Renewables Obligation (RO) review to bring £25bn of investment into UK economy
The government has set its banding review for the Renewables Obligation (RO) which suggests renewable energy will bring £25bn of investment into the UK.
Changes to subsidies for renewable electricity could incentivise between £20bn and £25bn of new investment in the economy between 2013 and 2017.
The banding review will support jobs and deliver more clean power with a reduction in costs to consumers between 2013 and 2015, Ministers said.
The government said that support levels for certain marine energy technologies will more than double, while a new band to support existing coal plant converting to sustainable biomass fuels has been introuced. There will be no immediate reduction in support for large-scale solar.
Secretary of state for energy and climate change, Edward Davey said: "The support we're setting out today will unlock investment decisions, help ensure that rapid growth in renewable energy continues and shows the key role of renewables for our energy security."
However, support for onshore wind from 2013-17 will be reduced by 10%, as announced in 2011, and will stand until 2014 when the level will be reviewed. Rates of support for offshore wind will also reduce as the cost of the technology comes down during the decade.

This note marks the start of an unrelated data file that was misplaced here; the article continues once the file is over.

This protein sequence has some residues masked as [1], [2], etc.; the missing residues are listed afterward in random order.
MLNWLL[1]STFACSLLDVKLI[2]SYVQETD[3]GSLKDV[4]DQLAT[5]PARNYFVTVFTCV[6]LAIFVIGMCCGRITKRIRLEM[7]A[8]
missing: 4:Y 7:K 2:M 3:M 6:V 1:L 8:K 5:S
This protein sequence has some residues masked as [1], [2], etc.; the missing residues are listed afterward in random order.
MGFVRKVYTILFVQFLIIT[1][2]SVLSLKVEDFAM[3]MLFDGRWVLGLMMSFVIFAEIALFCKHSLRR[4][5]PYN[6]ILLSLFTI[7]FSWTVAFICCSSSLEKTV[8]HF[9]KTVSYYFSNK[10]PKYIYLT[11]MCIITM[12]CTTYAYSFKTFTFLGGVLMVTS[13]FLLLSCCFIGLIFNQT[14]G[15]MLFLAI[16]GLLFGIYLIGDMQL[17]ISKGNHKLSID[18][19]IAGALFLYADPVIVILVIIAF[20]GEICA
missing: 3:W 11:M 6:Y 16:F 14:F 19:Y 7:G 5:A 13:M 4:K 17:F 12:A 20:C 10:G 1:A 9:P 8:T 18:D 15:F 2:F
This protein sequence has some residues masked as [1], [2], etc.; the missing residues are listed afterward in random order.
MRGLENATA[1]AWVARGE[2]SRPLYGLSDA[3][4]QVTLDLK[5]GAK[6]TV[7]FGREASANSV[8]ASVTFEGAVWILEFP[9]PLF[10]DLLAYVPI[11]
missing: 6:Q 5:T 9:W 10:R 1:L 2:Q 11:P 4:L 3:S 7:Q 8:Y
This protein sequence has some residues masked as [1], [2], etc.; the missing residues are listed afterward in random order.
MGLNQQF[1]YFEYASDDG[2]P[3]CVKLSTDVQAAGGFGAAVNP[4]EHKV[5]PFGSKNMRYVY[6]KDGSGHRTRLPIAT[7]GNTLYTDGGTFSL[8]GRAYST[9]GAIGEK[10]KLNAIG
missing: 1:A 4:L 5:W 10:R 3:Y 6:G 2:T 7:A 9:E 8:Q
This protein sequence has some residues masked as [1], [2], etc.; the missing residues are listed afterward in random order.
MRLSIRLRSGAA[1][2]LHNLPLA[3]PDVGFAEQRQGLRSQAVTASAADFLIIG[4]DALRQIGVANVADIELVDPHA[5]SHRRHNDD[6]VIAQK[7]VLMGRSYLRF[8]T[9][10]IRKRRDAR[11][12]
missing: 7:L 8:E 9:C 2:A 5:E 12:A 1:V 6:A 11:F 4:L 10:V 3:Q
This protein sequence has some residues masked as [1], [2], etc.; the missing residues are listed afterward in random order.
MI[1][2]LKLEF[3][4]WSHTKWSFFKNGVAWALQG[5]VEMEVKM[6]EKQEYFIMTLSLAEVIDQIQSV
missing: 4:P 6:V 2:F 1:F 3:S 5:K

Mr Davey added: "Renewable energy will create a multi-billion pound boom for the British economy, driving growth and supporting jobs across the country."
"The support we're setting out today will unlock investment decisions, help ensure that rapid growth in renewable energy continues and shows the key role of renewables for our energy security."
"Because value for money is vital, we will bring forward more renewable electricity while reducing the impact on consumer bills between 2013 and 2015, saving £6 off household energy bills next year and £5 the year after."
By 2017, the banding package could deliver as much as 79 TWh of renewable electricity per year in the UK, which is almost three-quarters (74%) of the way towards the 108TWh of electricity needed to meet the UK's 2020 renewable energy target, the government said.
On Tuesday July 17, the Department of Environment and Climate Change (DECC) delayed the ROC announcement, which had been expected before the start of Parliament's summer recess, citing that “the announcement was being finalised”.